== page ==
Stripping down to the bare minimum in the middle of a battle, Hornsey and his chum Bill got ready to cross: "I slung my rifle on my back, discarded my gas mask, put my wallet in a waterproof ammunition case and walked into the water, Bill following me. We were soon in deep water, the current very strong. Thank goodness we could both swim well. My clothes hung like lead. Once again I was almost giving up when my feet touched the bottom and we waded out".
The remains of the Battalion re-grouped in the vicinity of a hamlet called Waterlands where it formed a defensive square, preparing to fight on all fronts. Patrols were sent to the north-west and soon it was established that the enemy were in strength pressing further north along the cover of the railway line on the Battalion’s left flank.
At 4.00 am on the morning of 9th April 1918, 11th Suffolk were in Divisional Reserve behind the British front line south of the river Lys. Two Company’s were positioned in Erquinghem, with the other two Company’s in La Rolanderie Farm.
At 4.00am, a large-scale enemy bombardment came down along the front line. As it intensified, it crept towards the rear areas and the village itself. Sensing that something was happening and preparing to meet a possible enemy attack, the C.O., Lieutenant-Colonel Tuck, moved his men from the village and the farm and into trenches between the railway line and the village.
At 11.15 am, the shelling was still intense and Tuck received orders to move the Battalion to west to the village of Bac St. Maur. The enemy had broken the front line to the south and were fast approaching Erquinghem from the direction of Fleurbaix in the south east. No sooner had he hurried everyone together, when new orders were received to not move to Bac St. Maur but to form a defensive line facing Fleurbaix. Tuck placed three of his four Company’s in frontal positions which stretched from Streaky Bacon Switch Trench on the left, to meet up with 103 Brigade, on the right. Soon it became clear that out in front of them, the fighting was getting heavier and when the 40th Division started to form a defensive line on the Battalion’s left flank, they knew that the enemy was close. 40th Division contained within its ranks, 12th Suffolk and together with 16th Royal Scots, they established a defensive line stretching west to Fort Rompu close to the river. It was noted that “For the remainder of the day enemy attempts to advance were repulsed”.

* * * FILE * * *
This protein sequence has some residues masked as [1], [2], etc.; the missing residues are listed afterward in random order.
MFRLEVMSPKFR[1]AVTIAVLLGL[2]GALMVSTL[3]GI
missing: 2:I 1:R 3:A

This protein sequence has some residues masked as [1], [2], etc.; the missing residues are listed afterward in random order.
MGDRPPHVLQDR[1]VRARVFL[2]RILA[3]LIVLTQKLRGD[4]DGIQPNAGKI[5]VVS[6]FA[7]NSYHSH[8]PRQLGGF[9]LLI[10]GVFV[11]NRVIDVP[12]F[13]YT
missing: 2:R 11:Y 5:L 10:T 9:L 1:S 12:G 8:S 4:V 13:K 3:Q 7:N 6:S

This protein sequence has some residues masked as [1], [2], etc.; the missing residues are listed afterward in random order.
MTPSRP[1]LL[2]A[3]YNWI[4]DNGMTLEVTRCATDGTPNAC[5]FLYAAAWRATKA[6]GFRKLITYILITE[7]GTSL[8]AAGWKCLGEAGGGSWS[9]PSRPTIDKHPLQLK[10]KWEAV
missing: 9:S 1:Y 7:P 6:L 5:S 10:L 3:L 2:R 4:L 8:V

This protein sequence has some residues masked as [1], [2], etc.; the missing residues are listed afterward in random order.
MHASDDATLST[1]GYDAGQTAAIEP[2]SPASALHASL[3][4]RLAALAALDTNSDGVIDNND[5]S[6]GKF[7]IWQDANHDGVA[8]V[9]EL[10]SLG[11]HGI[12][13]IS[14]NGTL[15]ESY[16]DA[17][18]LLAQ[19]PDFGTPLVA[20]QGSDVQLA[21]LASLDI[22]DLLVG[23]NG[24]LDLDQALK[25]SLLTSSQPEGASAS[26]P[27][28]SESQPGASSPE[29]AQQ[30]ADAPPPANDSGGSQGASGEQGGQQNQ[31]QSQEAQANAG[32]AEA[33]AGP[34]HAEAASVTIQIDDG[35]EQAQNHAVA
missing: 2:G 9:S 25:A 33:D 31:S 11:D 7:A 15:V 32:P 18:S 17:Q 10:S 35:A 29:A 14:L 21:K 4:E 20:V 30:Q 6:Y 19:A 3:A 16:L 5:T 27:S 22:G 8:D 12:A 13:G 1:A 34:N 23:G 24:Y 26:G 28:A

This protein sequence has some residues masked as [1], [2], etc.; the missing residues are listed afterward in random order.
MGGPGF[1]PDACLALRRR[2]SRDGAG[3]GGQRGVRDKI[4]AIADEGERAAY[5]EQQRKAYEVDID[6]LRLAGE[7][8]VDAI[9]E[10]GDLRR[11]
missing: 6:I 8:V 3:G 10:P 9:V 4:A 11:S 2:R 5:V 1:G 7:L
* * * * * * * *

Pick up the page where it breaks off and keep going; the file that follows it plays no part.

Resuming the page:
On 10th April at 7.00 am, the enemy attacked and broke through between right 12th Suffolks and left, 16th Royal Scots. The 12th Suffolks fell back. Upon hearing this, the CO rushed the Reserve Company from La Rolanderie Farm, south to fill the gap. By 8.45 am, the “enemy were driven back and the gap was filled and touch was re-established”.
The front line was now very thin and the men of the Reserve Company were now stemming the advance and supplementing the weakened ranks in the defensive line. This left the C.O. with all but a skeleton staff at Battalion HQ. Tuck requested assistance from 4th Duke of Wellington’s, but they did not arrive until mid afternoon, and as soon as they arrived, they were then ordered to withdraw. “During the morning the enemy pushed forward. The continual harassing caused troops on the right of the battalion to give ground slowly”. The right hand Company of 11th Suffolk, now alone, held their ground and stemmed the tide.
At 2.00 pm, the enemy came on in strength along the whole Battalion’s frontage. The fire was intense, but the line was for the moment, holding. Intense shelling caused the unit on the Battalion’s right, to break and start to fall back in complete retreat at about 2.30 pm. Their rout caused a gap in the front line which the enemy was quick to exploit. The right Company now started to fall back towards the village of Erquinghem and the switch trench which ran in front of the village. “The troops in the centre whose positions had been penetrated were rapidly reformed”.
Welcome to our online 'blog' charting the history of the many Battalions of the Suffolk Regiment and the part they played in the Great War.
Starting back in March 2014, we have recorded the events of 100 years ago on the centenary of their happening.
Keep checking back to see how the Great War is progressing for the men of the Suffolk Regiment.